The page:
A detective constable who played a key role in the historic sex abuse cases involving former Altrincham teachers Alan Morris and Fred Talbot has this week retired after 30 years on the beat.
Nicola Graham, who was based at Altrincham Police Station, was until yesterday the longest serving police officer in Trafford, and “by a long stretch” the longest serving female police officer.
A former Altrincham Grammar schoolgirl and South Trafford College student, she has spent her life in Altrincham and the vast majority of her career in uniform was spent at the police HQ on Barrington Road.
The 52-year-old, who has a 20-year-old son, described her three decades with the force – she retired after exactly 30 years – as “amazing”.
“I’ve been on a rollercoaster for the last few weeks,” she said. “It’s really weird – one minute you’re a hard-working detective and the next you’re a retired cop.
“I’ll miss the friends, the people and the camaraderie, and I’ll also miss the rewarding satisfaction when you’re in court and you get a guilty verdict. You can’t replace that moment. But other than that, I’m ready for a rest!”
She says the highlight of her career has been the last 13 years working in Trafford’s Child Protection Unit, during which time she has worked on high-profile historic abuse cases.
Among them was the case involving Alan Morris, the former chemistry teacher at St Ambrose College in Hale Barns, who was jailed for nine years in 2014 after a prosecution case that was so extensive it had to be split into three trials.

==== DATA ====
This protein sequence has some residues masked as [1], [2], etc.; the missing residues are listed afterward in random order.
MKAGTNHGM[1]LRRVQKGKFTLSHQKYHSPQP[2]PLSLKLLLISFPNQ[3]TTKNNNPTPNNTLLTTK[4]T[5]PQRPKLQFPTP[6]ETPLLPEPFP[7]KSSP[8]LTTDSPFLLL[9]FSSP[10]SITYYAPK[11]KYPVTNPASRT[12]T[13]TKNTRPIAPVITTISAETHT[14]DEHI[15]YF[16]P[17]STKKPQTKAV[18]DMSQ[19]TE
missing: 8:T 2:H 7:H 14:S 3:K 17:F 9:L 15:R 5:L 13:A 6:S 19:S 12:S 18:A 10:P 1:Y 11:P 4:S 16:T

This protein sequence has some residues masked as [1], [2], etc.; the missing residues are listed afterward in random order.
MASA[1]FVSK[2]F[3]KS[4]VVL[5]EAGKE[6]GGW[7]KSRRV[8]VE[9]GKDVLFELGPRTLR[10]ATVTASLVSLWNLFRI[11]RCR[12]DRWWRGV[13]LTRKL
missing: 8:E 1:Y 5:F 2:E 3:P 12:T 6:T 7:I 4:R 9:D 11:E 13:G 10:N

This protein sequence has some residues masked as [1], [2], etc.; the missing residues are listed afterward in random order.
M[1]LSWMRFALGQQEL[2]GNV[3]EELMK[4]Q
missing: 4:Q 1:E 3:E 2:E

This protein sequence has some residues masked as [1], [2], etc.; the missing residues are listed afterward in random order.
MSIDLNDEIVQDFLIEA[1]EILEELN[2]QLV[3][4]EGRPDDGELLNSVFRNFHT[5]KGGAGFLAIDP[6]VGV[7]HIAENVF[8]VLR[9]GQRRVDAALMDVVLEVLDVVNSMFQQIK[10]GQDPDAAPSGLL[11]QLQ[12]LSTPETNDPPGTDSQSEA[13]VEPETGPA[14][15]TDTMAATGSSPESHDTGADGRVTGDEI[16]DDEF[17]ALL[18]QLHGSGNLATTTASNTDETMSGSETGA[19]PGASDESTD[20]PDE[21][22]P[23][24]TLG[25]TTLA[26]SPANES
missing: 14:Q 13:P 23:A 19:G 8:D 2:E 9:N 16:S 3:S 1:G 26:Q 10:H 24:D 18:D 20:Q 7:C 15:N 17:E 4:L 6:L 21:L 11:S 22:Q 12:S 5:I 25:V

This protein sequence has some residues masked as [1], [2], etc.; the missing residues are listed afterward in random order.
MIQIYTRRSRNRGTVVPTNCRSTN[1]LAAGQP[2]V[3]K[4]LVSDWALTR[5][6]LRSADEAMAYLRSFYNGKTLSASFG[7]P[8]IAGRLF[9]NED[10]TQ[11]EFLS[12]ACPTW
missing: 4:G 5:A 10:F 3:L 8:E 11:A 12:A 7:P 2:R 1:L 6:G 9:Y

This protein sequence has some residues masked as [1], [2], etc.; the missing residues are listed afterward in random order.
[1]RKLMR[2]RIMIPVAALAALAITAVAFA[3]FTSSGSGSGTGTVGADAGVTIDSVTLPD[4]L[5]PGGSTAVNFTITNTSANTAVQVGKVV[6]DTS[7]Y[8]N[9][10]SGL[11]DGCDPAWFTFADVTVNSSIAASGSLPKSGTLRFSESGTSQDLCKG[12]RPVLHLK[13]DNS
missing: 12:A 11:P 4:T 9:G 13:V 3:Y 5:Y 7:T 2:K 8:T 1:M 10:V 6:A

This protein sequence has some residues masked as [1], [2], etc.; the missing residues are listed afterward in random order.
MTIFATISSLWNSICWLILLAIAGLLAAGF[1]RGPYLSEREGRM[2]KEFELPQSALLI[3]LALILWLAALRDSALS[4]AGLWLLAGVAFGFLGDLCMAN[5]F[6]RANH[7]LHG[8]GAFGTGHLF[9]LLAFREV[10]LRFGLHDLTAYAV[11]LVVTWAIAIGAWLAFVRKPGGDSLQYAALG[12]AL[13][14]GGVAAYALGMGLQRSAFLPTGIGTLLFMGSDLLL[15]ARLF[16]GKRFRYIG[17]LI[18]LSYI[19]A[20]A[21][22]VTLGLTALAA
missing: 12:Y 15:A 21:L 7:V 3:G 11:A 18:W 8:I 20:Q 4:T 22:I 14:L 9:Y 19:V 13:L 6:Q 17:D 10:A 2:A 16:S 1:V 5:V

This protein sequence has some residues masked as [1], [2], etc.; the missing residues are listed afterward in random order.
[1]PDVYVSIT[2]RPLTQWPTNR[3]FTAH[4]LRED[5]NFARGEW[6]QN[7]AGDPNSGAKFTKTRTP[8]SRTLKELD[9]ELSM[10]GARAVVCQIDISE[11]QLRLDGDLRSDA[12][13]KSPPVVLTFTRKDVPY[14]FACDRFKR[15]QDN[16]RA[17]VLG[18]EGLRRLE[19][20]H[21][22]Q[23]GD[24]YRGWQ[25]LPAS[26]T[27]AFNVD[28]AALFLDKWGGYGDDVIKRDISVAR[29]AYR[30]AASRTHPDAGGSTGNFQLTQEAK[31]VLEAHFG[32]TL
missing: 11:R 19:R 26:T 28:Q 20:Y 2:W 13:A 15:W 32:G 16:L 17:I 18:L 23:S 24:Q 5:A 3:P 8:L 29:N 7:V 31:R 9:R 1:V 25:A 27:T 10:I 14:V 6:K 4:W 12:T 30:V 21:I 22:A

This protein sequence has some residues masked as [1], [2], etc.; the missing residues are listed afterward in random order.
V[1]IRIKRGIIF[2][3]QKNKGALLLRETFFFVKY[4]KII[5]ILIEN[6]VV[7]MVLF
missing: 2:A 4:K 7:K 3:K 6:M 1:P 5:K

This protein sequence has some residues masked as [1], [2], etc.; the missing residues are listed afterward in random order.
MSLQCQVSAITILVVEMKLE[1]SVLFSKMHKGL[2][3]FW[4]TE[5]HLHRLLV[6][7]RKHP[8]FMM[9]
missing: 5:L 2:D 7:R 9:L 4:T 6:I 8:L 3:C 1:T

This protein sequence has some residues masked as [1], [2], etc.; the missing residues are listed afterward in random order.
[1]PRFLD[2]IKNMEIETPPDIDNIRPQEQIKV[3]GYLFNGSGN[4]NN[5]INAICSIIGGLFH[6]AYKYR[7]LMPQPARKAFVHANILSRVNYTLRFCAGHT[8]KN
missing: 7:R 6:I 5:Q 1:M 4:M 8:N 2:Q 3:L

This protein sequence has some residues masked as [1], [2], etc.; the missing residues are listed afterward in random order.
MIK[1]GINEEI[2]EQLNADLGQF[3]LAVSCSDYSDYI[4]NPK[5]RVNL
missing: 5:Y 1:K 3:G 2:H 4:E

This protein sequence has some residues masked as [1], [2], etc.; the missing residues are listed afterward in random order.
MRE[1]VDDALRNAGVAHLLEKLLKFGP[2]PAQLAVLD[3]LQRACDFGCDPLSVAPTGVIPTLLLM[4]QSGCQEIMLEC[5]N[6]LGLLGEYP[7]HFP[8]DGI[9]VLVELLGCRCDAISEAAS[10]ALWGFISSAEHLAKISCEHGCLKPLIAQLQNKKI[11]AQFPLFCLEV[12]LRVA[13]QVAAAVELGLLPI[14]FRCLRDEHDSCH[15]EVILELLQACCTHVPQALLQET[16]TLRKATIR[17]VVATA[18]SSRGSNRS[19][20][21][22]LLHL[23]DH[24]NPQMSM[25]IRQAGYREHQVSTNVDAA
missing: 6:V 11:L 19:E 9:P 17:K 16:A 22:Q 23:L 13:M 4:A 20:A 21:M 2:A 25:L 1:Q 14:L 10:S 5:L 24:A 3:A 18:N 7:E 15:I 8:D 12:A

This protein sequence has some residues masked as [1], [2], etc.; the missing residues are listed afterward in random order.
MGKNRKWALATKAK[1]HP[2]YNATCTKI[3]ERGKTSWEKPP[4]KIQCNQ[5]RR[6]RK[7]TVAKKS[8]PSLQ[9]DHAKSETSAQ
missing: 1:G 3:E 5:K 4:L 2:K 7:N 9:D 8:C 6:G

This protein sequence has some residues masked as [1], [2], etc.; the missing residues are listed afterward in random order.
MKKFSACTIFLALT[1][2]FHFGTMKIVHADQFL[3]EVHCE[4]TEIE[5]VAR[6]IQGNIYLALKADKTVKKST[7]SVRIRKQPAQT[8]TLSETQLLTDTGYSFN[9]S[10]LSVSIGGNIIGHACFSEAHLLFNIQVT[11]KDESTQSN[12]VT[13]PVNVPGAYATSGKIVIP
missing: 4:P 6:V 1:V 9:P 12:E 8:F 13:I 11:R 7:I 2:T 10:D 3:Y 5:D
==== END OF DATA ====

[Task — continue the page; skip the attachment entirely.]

“They were very close to my heart because the people involved were in my peer group as I was at school at the same time,” she said.
Journalist David Nolan, who forfeited his right to give evidence in order to make a documentary about the trial, worked closely with DC Graham and said her involvement was instrumental.
He said: “The St Ambrose case was a very difficult investigation and I’m not sure that Alan Morris would be behind bars now if it hadn’t been for Nicola. I think a lot of the ex-pupils might not have given evidence had it not been for her kindness and sympathy towards them.
“She lived every moment of that case alongside them. I was with Nicola when the verdict was read out. She was in tears. You don’t expect that from a detective do you? It shows how much she cares.”
DC Graham, who has worked full time throughout and only took 13 weeks off for maternity leave when she had her son, now 20, said she hoped she had brought a “passion for justice and a willingness to go that extra mile for people”. “But I hope I’ve brought a sense of humour too.”